Hydrolysis and decomposition of small peptides in marine environments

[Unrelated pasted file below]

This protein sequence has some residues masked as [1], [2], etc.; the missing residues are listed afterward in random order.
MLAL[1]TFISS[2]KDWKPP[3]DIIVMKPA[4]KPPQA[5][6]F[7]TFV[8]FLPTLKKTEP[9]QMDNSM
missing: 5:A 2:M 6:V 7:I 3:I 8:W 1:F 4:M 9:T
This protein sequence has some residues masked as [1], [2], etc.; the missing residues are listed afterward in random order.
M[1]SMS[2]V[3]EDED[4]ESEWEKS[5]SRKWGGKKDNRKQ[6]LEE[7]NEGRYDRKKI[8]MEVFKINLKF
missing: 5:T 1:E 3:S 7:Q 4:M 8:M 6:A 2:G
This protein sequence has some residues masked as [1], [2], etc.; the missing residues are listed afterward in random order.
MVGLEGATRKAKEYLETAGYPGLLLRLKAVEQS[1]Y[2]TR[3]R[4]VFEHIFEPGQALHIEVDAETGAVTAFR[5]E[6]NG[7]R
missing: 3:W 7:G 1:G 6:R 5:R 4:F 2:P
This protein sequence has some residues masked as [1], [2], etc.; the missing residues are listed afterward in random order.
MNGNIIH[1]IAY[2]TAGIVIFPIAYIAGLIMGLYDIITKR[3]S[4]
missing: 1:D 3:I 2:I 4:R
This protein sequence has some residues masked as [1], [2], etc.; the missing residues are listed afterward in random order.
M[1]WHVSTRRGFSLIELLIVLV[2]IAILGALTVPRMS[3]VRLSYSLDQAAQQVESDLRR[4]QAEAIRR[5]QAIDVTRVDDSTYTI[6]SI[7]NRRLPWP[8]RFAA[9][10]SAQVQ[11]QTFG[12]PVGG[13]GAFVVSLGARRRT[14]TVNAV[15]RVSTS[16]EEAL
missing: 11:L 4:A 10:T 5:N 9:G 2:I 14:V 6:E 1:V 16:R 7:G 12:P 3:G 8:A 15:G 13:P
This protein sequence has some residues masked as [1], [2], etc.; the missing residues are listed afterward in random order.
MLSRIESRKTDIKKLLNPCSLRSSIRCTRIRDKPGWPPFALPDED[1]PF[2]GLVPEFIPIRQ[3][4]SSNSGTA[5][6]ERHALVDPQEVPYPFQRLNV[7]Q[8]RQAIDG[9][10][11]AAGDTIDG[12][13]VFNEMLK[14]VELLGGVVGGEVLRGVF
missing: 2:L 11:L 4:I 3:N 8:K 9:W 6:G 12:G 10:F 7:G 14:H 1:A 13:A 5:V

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Proteins and peptides are important labile organic matter supporting growth of microorganisms in seawater. Small peptides (<600 Da) are key intermediates linking protein degradation, nutrient regeneration and DON preservation. In this dissertation, hydrolysis and/or decomposition of small peptides in seawater are investigated from both chemistry and biology perspectives. From the chemistry perspective, a new HPLC-MS method was first developed to measure small peptides amended in seawater at nanomolar levels. This method offers an easy and quick protocol to measure peptide concentrations in seawater without desalting pretreatments and lowers the detection limit by two orders of magnitude over the traditional UV method. It provides an analytical foundation for the peptide detection. With this method, hydrolysis of plain peptide without fluorogenic tags and peptide analogs in seawater was compared to assess the reliability of using small plain peptides as proxies. While Lucifer Yellow Anhydride (LYA) tag did not influence peptide hydrolysis rates significantly in many cases, it did affect the peptide hydrolysis pathways and susceptibility of dipeptide bonds to enzymes. This result validates the advantages of using plain peptides to study peptide hydrolysis rates and pathways. Peptide hydrolysis pathways were evaluated further to quantify the relative roles of different peptidases in seawater. Incubations of peptides with different chemical structures demonstrated that aminopeptidases prefer to cleave N-terminal hydrophobic or basic amino acids rather than polar uncharged or acidic ones in peptides. From the biology perspective, as bacteria are major consumer of labile organic matter such as peptides, linking bacteria communities and peptide decomposition using DNA-stable isotope probing is considered to explore peptide decomposition mechanisms. Different bacterial taxa were involved in peptide utilization between the normoxic and hypoxic seawater in northern Gulf of Mexico, offering insights into the biological roles of bacteria in organic matter decomposition and hypoxia formation. The potential role of microbes other than bacteria, such as protists, in peptide decomposition was also evaluated using size-fractioned seawater incubations, highlighting the need to include relatively large-size microorganisms in microbial loop to understand C and N cycles in ocean. This study examined peptide hydrolysis and decomposition in terms of overall rates, difference of pathways between environments, and interactions with different microorganisms, extending from bulk analysis of peptide degradation rates to detailed mechanisms including enzyme functions and microbial linkages. The results offer insights into labile organic matter cycling, microbial ecology, and nutrient regeneration in seawater, and also open more questions about the factors controlling the hydrolysis and decomposition patterns of labile organic matter, microbial behavior and functions in biogeochemical processes, and DON preservation mechanisms.